The People in the Books: Hebraica and Judaica Manuscripts from Columbia University Libraries

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Temple Emanu-el, N.Y.C.: detail drawing of sanctuary in elevation.

Temple Emanu-El, N.Y.C. [detail drawing of sanctuary in elevation]. 
Digital reproduction of graphite on tracing paper, 88.3 x 94.1 cm.
Guastavino Fireproof Construction Company/George Collins, 1928.
Avery Drawings & Archives
Avery Architectural and Fine Arts Library

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New York City’s Temple Emanu-El is generally known as the most prominent Jewish Reform congregation in the United States.  This drawing was prepared in 1928, when the Temple moved to its present location on Fifth Avenue and 65th Street, the largest synagogue space in North America.  The relationship between Emanu-El and Columbia University, however, dates back to the 19th century.  In 1892, with the encouragement of Richard Gottheil, Professor of Semitic Languages at Columbia, Temple Emanu-El donated its collection of 2500 rare books and 45 manuscripts to the University.  By 1896, the New York Times called Columbia's collection of Hebraica and Judaica the "largest in the country."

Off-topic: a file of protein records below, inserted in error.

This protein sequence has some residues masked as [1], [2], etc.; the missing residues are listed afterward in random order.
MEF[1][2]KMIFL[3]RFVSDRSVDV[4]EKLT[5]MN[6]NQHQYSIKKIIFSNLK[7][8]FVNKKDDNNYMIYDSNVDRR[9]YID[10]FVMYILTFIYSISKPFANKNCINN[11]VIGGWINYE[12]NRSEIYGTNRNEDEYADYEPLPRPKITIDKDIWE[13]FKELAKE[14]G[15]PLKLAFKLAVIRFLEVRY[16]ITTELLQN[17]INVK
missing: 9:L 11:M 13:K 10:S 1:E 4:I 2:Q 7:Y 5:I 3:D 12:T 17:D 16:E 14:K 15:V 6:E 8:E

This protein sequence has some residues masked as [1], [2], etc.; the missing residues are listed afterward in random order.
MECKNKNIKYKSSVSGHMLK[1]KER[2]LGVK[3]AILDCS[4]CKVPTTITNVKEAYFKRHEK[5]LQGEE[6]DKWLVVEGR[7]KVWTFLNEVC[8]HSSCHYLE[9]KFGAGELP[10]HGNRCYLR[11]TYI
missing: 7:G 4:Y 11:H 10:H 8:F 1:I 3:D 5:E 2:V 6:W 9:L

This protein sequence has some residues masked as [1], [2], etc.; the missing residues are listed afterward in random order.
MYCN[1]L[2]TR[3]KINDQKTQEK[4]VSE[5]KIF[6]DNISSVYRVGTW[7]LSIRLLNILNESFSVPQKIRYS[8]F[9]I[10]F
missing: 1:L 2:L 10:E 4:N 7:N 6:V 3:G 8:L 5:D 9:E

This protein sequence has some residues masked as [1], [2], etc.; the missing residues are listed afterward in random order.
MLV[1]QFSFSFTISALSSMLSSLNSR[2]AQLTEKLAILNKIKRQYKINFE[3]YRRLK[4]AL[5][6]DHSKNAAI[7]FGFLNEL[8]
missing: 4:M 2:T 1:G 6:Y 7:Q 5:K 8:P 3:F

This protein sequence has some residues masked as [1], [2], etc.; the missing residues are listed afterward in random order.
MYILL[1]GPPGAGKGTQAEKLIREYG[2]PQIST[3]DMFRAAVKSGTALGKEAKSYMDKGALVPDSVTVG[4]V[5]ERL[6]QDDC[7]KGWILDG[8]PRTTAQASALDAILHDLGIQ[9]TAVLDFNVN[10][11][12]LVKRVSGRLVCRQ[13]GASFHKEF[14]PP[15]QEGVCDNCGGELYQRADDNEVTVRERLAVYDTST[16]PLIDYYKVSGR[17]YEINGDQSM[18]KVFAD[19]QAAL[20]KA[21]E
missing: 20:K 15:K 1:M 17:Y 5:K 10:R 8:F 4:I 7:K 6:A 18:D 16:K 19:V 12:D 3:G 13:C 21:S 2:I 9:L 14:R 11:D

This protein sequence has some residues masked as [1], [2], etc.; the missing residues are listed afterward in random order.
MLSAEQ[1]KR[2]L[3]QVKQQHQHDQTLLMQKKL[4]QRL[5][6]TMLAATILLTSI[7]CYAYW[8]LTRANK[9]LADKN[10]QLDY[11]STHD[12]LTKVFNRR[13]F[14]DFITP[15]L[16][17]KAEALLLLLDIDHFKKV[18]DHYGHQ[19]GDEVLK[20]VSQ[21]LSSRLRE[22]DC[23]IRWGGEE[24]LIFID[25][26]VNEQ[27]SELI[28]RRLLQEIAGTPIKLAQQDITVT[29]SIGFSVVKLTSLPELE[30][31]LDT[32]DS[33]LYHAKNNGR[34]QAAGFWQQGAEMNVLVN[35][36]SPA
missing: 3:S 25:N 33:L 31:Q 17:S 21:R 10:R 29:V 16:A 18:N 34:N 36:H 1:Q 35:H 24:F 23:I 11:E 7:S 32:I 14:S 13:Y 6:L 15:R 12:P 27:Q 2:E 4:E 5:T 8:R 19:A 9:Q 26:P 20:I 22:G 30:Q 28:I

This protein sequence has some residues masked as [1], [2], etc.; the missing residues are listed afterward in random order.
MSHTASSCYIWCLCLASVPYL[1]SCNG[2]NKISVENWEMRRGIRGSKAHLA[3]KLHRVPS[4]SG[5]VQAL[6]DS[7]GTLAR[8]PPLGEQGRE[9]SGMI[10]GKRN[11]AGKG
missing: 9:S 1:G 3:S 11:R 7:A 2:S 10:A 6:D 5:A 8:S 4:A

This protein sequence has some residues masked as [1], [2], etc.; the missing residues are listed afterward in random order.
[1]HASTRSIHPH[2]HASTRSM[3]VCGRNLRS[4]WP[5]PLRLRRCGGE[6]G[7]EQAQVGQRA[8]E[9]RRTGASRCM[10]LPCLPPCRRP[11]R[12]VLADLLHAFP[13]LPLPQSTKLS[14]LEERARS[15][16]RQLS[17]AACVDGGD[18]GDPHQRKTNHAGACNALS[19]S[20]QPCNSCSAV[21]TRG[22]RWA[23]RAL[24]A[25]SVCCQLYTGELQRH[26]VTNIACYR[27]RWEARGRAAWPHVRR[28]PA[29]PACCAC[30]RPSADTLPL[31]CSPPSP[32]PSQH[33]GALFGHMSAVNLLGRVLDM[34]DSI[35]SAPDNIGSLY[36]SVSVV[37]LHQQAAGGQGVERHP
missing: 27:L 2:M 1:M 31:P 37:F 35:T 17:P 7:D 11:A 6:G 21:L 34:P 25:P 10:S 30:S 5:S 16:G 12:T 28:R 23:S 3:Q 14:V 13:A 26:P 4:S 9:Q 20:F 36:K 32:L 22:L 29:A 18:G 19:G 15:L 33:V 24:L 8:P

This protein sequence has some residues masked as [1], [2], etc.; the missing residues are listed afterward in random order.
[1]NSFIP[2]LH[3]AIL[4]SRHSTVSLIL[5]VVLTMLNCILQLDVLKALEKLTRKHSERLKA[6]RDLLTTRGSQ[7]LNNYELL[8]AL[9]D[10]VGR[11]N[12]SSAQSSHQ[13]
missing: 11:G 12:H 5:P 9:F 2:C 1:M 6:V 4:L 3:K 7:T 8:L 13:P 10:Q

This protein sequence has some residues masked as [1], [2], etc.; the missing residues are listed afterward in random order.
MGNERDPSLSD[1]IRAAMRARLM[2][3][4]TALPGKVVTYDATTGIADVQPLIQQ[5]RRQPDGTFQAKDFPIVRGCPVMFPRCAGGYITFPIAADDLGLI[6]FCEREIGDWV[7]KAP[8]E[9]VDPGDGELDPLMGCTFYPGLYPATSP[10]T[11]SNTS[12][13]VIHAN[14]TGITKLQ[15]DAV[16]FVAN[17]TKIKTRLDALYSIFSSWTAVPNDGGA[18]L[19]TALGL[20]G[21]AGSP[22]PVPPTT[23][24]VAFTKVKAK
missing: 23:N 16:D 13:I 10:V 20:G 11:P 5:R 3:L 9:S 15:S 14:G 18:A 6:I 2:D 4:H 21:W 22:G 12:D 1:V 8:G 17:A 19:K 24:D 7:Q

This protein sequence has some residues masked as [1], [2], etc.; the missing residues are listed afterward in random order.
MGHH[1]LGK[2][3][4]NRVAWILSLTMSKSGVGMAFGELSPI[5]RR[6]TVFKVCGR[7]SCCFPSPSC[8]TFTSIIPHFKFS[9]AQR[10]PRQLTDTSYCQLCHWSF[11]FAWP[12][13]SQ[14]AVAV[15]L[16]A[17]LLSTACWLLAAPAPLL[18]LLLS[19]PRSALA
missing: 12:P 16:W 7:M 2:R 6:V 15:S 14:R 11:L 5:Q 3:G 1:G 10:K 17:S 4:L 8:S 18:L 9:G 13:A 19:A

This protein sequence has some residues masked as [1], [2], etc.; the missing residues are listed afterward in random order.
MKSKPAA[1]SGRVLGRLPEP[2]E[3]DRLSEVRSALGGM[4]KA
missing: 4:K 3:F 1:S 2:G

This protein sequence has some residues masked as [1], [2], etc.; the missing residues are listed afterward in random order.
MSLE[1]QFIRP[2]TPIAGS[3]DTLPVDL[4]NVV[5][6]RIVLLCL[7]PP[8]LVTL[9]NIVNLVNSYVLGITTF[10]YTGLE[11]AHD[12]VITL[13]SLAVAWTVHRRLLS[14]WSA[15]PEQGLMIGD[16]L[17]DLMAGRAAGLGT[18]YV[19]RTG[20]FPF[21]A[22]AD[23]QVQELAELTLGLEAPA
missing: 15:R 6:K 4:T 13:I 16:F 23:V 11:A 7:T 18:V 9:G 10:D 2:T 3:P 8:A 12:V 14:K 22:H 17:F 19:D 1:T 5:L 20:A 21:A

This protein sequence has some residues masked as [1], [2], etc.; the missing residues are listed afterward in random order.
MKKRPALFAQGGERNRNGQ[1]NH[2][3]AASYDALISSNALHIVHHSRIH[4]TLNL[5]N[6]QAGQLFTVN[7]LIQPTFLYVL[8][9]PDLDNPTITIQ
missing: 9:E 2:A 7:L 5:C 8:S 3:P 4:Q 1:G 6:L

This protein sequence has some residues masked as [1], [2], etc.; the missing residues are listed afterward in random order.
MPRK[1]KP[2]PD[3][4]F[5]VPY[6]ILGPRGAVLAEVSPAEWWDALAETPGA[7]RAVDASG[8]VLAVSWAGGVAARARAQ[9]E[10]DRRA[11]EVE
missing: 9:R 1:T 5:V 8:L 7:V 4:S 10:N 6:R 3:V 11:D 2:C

Gift of the Guastavino Fireproof Construction Company, 1963.


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